Black Panther is more than a successful entry into the comic book movie canon; it is a global phenomenon. One of the most intriguing elements from the film is the female fighting force that guards the royal family and protects the film's protagonist, King T'Challa aka the Black Panther. While most comic book films focus on male characters, Black Panther gives women much shine.
Viewers compared the film's Dora Milaje army to the Dahomey Amazons, four thousand warriors who comprised the female military regiment of the Kingdom of Dahomey, now the Republic of Benin. But they're not the only badass African women warriors. Here are five examples of other historic female fighting forces:
Amanirenas was a queen of the Kingdom of Kush, now Sudan, from 40 B.C. to 10 B.C. and is one of the most famous for leading the Kushite army against the Romans in a five-year war from 27 B.C. to 22 B.C. Reported to have lost an eye in battle, Queen Amanirenas and her forces attacked Roman Egypt gaining control of Syene (present-day Aswan) and Philae. When the Romans struck back, Amanirenas negotiated a peace deal that endured until the third century A.D.
2. Nzinga Mbandi
After her brother, King Ngola Mbandi, committed suicide following many failed attempts to repel the Portuguese, Nzinga Mbandi became queen of the Ndongo and Matamba Kingdoms of the Mbundu people in Angola in 1624. She had previously negotiated a peace treaty which Portugal never honored in its quest to obtain slaves to supply labor for its colony of Brazil. The Portuguese refused to recognize Nzinga as ruler, opting instead for Ngola's son. Imbangala warriors who inhabited the borders of the Mbundu kingdom and recognized women under the title of tembanza, a leader in both war and politics, supported Nzinga. The Imbangala helped her kill her brother's son and secure her reign after which Queen Nzinga appointed other women to positions of power.
Queen Amina ruled the Zazzau Kingdom, Zaria in present-day Nigeria, at the end of the sixteenth century. She expanded the Zazzau territory during her 34-year reign to ensure safe passage for traders throughout the Saharan region. The Zazzau people were skilled metalworkers, and Amina is credited with introducing metal battle armor. She also originated building military encampments behind fortress walls, many of which remain in existence.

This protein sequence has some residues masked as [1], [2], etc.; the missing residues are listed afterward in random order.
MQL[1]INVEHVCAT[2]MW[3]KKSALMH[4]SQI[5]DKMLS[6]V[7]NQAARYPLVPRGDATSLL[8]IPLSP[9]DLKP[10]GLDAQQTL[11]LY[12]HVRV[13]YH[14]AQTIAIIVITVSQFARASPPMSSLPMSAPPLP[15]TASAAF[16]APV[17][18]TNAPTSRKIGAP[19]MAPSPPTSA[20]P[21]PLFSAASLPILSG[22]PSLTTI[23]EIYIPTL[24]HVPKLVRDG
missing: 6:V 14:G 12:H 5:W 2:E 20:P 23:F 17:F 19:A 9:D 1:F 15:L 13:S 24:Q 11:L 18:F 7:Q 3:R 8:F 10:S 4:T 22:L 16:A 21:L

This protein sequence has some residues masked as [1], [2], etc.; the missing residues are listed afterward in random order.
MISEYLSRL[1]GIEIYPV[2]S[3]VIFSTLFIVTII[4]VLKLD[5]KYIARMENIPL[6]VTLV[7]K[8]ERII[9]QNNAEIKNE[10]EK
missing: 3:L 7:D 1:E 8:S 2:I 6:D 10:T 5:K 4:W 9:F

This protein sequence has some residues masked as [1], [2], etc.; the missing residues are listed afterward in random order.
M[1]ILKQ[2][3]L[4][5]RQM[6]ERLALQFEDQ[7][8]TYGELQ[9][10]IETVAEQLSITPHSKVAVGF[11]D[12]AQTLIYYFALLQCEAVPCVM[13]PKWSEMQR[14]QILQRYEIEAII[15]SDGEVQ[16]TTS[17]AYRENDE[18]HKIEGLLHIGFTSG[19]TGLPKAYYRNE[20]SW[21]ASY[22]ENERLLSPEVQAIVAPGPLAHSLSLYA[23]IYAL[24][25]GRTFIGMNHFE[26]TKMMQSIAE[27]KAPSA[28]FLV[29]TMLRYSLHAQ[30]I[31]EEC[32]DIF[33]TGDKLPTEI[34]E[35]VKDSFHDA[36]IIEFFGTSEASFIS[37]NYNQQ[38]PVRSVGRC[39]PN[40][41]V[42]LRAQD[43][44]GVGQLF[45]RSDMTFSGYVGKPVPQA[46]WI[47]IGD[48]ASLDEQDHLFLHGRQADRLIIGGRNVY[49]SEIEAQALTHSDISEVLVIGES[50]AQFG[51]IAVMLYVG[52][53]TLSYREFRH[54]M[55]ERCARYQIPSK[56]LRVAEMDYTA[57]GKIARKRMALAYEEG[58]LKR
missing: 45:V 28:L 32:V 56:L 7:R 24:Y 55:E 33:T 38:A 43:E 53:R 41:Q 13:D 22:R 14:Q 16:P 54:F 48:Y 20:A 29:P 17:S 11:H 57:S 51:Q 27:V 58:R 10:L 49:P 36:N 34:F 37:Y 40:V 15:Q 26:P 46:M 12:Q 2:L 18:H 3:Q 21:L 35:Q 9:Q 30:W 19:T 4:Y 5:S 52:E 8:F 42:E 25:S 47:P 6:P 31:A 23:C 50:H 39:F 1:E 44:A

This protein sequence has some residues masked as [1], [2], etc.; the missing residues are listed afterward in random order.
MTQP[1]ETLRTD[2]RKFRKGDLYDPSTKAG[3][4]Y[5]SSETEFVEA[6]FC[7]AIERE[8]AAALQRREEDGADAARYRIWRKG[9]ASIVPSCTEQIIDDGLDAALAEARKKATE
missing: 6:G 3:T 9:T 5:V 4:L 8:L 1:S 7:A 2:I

4. Sarraounia Mangou
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Foreign Queen's On The Screen Friday! Sarraounia played by Aï Keïta in Sarraounia (1986). Sarraounia Mangou was a chief/priestess of the animist Azna subgroup of the Hausa, who fought French colonial troops of the Voulet–Chanoine Mission at the Battle of Lougou (in present-day Nigeria) in 1899. #queensonthescreen #foreignqueensonthescreen #sarraounia #AïKeïta #sarraouniamangou
In the Hausa language of Africa, Sarraounia means queen or female chief. Sarraounia Mangou is most famous. While most chiefs submitted to French power as the country colonized Africa, Sarraounia Mangou led her troops to French forces during the Battle of Lougou (present-day Niger) in 1899. When the colonizers overwhelmed her regiments and forced them to retreat, Sarraounia and her troops then engaged in guerrilla tactics that prohibited the French from capturing her.
5. Yaa Asantewaa
Yaa Asantewaa was queen mother of Ejisu in the Ashanti Empire, now part of modern-day Ghana. She became the only woman to be appointed leader of the Asante fighting forces. In 1900, she led troops into British strongholds during the War of the Golden Stool. Queen Yaa Asantewaa was captured along with fifteen close advisers and exiled to the Seychelles.